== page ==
“As details surrounding the shooting have emerged, it has become clear to me we have a lot of work to do. As lawmakers, people expect us to act to stop this needless bloodshed and violence. Congress can – and should – immediately work in a bipartisan way to provide ample federal resources to help make sure that no one wishing to commit these mass atrocities can even step foot inside a school. Marjory Stoneman Douglas High School had a school resource officer on campus, but it is obvious just one resource officer is not enough. That’s why I am requesting increased federal funding for the federal COPS Hiring Program to make sure state and local law enforcement entities can put school resource officers in every corner of every school,” he wrote.
“We also need to prioritize identifying and treating children with serious emotional issues and mental illnesses. The Parkland shooter showed all the signs of someone who was immensely disturbed and clearly posed a threat to human life. If he had been treated for these problems earlier, or had federal authorities appropriately heeded these warnings, maybe this terrible incident could have been prevented. If one thing is clear to me, it’s that we have failed in our duty to keep our kids safe. They cannot wait in fear for our help any longer. Now is the time for us to act,” he said.
Rep. Rooney did not say if the Russian investigation or the Parkland shooting were part of the reason he decided to retire from Congress.
Republican RetirementsRooney is just the latest Republican to announce his impending retirement. Rep. Trey Gowdy (R-S.C.) disappointed many when he announced last month that he would leave the Capitol after finishing out his term and return to working in the justice system.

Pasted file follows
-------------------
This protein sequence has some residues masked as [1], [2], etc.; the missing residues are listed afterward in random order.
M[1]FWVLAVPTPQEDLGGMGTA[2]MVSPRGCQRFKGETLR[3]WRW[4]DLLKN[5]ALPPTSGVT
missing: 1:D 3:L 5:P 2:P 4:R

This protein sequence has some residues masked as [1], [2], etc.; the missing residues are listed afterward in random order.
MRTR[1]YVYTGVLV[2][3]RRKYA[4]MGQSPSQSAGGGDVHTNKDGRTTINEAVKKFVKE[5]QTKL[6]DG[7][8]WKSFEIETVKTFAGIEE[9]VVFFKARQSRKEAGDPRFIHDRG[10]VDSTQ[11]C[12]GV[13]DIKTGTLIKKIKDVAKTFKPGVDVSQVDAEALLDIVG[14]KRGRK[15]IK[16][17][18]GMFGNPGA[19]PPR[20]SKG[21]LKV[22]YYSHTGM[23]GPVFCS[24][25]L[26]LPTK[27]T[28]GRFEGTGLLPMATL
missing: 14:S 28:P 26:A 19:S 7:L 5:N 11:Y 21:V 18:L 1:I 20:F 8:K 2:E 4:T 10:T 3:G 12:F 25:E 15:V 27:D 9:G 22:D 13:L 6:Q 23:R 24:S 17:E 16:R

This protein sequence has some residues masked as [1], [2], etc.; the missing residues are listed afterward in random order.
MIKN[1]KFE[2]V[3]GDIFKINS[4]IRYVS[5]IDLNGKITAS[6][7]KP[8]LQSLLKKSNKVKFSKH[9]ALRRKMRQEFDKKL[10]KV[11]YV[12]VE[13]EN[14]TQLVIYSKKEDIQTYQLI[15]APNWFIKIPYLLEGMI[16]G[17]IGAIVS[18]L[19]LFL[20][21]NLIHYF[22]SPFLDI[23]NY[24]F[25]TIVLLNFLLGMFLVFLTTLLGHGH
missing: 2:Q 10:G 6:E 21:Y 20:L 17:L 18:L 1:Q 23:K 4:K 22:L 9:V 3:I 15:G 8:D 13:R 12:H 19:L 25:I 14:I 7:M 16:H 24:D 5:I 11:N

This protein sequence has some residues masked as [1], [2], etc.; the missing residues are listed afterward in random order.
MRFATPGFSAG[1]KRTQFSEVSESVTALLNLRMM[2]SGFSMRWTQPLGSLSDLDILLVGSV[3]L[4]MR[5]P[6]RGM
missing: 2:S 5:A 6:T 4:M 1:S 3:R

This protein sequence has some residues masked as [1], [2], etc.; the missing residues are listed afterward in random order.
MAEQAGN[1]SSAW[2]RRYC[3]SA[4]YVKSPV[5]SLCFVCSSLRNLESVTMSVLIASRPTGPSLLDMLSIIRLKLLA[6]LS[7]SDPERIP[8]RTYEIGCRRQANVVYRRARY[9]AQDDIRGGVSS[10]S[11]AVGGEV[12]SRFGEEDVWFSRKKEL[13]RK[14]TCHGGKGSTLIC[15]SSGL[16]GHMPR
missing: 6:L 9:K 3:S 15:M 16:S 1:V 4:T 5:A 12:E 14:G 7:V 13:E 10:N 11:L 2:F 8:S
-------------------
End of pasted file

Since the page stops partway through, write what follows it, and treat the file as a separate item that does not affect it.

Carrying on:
Reps. Bob Goodlatte, Darrell Issa, and Lynn Jenkins are a few of the other Republican representatives who won’t be running for re-election.
The Senate faces losses as well. Sen. Orrin Hatch (R-Utah) is also retiring this year, opening the door for former presidential candidate Mitt Romney to take his seat. Other Republican senators who won’t return include Sen. Bob Corker from Tennessee and Sen. Jeff Flake of Arizona.
It’s a troubling sign for the Republicans, who will now have more open seats to fill than the Democrats currently do. As the Atlantic reports, “just nine House Democrats are retiring outright or have already resigned, compared with 25 Republicans.”
On the other hand, open seats mean more opportunity for fresh faces and new ideas, and maybe, just maybe, more conservative candidates.
Following is list of who in Senate and a link to those in House who voted against the fiscally irresponsible 2018 Budget - thanks Tina.
Obviously, there were differing motivations involved in their decision.
Conservative/Non-establishment Repubs who voted against it knew it was not fiscally responsible and/or it did not include any $ to construct the Wall. Dems who voted against it did so because DACA not part of it - Pelosi voted against it before she voted for it by the way.
The House roll call: http://clerk.house.gov/evs/2018/roll069.xml
16 Republican Senators who voted against it were: Burr, Cassidy, Corker, Crapo, Daines, Enzi, Flake, Grassley, Johnson, Kennedy, Lankford, Lee, Paul, Risch, Sasse, and Toomey.
For us Floridians, Rubio & Nelson both voted for this irresponsible bill. For us Central Floridians, Ross, Rooney, Soto all voted for it - very disappointing. Also disappointing is DeSantis who has announced his candidacy for Gov voted for it. True to his conservative form Dan Webster voted against it.
National Popular Vote, Fairfield Glade, TN